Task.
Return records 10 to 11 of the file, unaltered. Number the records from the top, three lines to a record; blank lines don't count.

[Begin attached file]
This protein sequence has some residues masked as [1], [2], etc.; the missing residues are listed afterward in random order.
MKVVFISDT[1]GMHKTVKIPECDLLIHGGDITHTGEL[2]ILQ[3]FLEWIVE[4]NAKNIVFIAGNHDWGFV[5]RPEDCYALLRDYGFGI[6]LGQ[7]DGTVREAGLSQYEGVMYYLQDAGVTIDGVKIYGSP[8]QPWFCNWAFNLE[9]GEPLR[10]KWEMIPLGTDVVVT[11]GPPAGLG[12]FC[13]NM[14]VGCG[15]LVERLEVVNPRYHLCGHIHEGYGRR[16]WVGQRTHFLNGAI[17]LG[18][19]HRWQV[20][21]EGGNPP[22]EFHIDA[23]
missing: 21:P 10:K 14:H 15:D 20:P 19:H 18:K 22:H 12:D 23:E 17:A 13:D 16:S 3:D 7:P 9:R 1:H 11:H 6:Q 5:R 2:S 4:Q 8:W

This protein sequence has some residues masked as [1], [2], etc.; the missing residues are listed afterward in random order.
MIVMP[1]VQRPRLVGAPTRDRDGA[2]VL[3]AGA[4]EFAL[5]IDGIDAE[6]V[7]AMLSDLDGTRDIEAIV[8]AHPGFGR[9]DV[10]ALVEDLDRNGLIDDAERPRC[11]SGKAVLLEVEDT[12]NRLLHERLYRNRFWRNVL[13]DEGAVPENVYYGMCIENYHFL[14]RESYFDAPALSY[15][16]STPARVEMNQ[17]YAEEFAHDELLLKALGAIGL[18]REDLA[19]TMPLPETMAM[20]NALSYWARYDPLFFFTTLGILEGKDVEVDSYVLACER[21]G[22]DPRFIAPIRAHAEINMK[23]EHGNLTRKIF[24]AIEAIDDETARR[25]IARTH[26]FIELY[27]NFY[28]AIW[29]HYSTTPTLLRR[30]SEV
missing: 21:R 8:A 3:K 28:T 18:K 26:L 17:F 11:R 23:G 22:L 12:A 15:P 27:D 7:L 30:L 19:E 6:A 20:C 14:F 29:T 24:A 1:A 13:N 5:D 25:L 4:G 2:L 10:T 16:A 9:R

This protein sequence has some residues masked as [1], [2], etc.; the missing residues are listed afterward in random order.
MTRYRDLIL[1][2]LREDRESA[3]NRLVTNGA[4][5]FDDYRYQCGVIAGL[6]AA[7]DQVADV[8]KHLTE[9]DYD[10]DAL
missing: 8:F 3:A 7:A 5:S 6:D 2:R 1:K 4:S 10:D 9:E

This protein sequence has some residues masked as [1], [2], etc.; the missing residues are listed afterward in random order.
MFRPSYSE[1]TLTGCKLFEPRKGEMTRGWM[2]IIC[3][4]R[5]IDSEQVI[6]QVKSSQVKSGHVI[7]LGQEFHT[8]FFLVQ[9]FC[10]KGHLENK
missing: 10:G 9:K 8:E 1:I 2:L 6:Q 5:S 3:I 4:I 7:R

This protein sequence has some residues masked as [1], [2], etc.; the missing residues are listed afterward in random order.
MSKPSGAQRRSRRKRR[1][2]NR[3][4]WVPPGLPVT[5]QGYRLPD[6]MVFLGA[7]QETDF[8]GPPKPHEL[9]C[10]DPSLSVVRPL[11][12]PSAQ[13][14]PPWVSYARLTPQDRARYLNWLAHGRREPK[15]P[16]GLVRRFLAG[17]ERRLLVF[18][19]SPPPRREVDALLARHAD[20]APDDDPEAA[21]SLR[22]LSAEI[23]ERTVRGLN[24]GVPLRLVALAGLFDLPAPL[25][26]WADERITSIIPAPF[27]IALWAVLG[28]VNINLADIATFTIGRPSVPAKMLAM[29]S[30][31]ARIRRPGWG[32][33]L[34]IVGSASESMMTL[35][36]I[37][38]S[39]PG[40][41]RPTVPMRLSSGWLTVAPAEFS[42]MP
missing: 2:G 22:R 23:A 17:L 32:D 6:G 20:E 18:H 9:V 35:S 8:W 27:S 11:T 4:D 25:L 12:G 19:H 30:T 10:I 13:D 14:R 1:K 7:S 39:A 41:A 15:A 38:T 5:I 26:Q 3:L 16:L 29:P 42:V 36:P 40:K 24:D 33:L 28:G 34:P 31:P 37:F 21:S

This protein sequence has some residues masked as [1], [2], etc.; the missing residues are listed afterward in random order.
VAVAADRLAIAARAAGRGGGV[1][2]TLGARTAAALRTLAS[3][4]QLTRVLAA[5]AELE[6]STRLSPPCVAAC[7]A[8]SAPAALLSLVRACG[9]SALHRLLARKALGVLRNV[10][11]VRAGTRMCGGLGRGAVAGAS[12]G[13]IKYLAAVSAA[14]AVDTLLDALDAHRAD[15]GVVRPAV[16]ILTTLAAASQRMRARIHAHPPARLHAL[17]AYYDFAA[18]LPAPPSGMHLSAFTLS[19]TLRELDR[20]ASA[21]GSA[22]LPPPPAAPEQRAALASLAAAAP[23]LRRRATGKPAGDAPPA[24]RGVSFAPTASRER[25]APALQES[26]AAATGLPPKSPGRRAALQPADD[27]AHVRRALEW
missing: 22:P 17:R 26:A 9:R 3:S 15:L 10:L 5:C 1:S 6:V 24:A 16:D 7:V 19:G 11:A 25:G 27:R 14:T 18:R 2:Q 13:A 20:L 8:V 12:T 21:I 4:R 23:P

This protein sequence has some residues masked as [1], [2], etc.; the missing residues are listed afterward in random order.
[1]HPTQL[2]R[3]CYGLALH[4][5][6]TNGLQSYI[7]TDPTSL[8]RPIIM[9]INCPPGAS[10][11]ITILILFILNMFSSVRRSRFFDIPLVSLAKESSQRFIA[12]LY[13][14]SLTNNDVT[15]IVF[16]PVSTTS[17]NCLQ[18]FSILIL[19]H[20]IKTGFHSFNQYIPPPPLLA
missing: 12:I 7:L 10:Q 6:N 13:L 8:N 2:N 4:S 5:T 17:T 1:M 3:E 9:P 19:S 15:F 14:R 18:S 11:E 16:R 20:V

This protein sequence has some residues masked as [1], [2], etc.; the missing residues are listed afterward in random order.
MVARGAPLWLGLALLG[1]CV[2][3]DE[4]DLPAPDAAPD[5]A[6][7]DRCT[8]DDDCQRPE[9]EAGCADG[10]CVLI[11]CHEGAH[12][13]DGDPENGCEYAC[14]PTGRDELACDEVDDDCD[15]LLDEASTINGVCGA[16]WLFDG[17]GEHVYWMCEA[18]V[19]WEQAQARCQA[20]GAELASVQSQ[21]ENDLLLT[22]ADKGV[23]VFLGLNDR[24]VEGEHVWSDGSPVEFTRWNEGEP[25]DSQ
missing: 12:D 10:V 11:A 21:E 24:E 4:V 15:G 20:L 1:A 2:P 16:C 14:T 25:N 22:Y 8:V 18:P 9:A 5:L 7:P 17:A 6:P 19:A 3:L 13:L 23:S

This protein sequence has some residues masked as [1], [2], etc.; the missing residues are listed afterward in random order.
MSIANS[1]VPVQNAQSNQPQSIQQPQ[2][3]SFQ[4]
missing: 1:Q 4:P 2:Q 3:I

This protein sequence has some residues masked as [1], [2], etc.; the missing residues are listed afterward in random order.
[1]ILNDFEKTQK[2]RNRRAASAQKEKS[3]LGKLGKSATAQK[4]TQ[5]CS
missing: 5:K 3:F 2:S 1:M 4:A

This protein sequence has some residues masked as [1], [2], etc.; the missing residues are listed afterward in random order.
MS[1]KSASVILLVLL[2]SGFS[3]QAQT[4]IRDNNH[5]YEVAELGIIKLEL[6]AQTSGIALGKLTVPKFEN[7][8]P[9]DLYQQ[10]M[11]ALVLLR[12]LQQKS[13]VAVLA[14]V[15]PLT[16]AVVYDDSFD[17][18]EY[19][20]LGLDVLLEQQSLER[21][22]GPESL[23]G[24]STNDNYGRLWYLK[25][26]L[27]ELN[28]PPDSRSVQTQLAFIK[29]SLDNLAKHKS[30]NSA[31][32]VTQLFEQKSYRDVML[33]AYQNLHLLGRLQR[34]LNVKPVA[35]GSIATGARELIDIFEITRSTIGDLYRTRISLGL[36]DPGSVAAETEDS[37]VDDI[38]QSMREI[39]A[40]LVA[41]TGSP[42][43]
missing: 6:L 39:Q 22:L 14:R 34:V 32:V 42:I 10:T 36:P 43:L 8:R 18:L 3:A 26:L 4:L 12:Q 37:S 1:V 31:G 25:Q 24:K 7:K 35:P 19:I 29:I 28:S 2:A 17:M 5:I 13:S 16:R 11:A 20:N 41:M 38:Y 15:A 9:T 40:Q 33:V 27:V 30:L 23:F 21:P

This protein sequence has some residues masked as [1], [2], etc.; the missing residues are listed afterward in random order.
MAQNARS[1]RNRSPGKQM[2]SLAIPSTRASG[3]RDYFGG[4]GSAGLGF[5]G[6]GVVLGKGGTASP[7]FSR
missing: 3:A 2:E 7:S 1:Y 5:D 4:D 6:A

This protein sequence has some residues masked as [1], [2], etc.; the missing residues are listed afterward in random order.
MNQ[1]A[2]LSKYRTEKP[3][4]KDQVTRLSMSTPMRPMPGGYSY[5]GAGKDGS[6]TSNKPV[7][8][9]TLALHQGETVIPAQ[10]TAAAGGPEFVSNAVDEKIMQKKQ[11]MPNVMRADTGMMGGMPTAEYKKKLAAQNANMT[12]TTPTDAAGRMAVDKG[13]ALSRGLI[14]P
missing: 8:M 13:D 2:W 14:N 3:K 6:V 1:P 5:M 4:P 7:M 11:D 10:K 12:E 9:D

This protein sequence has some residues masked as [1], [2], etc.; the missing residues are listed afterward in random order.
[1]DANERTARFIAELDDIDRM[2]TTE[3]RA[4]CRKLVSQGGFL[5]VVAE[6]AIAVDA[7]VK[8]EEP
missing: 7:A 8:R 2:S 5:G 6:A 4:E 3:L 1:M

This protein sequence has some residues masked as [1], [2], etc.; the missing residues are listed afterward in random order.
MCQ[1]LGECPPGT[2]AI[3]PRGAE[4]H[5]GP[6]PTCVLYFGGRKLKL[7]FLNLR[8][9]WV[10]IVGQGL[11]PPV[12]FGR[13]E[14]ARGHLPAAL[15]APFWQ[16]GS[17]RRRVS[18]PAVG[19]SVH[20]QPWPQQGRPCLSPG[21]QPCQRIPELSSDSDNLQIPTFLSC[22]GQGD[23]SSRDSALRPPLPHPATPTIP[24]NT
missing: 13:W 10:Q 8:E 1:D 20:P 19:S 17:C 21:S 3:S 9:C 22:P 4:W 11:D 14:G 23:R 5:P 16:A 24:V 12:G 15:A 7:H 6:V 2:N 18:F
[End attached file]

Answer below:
This protein sequence has some residues masked as [1], [2], etc.; the missing residues are listed afterward in random order.
[1]ILNDFEKTQK[2]RNRRAASAQKEKS[3]LGKLGKSATAQK[4]TQ[5]CS
missing: 5:K 3:F 2:S 1:M 4:A

This protein sequence has some residues masked as [1], [2], etc.; the missing residues are listed afterward in random order.
MS[1]KSASVILLVLL[2]SGFS[3]QAQT[4]IRDNNH[5]YEVAELGIIKLEL[6]AQTSGIALGKLTVPKFEN[7][8]P[9]DLYQQ[10]M[11]ALVLLR[12]LQQKS[13]VAVLA[14]V[15]PLT[16]AVVYDDSFD[17][18]EY[19][20]LGLDVLLEQQSLER[21][22]GPESL[23]G[24]STNDNYGRLWYLK[25][26]L[27]ELN[28]PPDSRSVQTQLAFIK[29]SLDNLAKHKS[30]NSA[31][32]VTQLFEQKSYRDVML[33]AYQNLHLLGRLQR[34]LNVKPVA[35]GSIATGARELIDIFEITRSTIGDLYRTRISLGL[36]DPGSVAAETEDS[37]VDDI[38]QSMREI[39]A[40]LVA[41]TGSP[42][43]
missing: 6:L 39:Q 22:L 14:R 34:V 32:V 42:I 10:T 36:P 43:L 8:R 18:L 3:A 26:L 4:L 12:Q 37:S 1:V 31:G 25:Q 24:K 7:K 35:P 19:I 29:I 28:S 2:A 17:M 5:I 13:S 16:R 11:A 20:N 41:M 38:Y 15:A 9:T 40:Q 33:V 27:V 30:L 23:F 21:P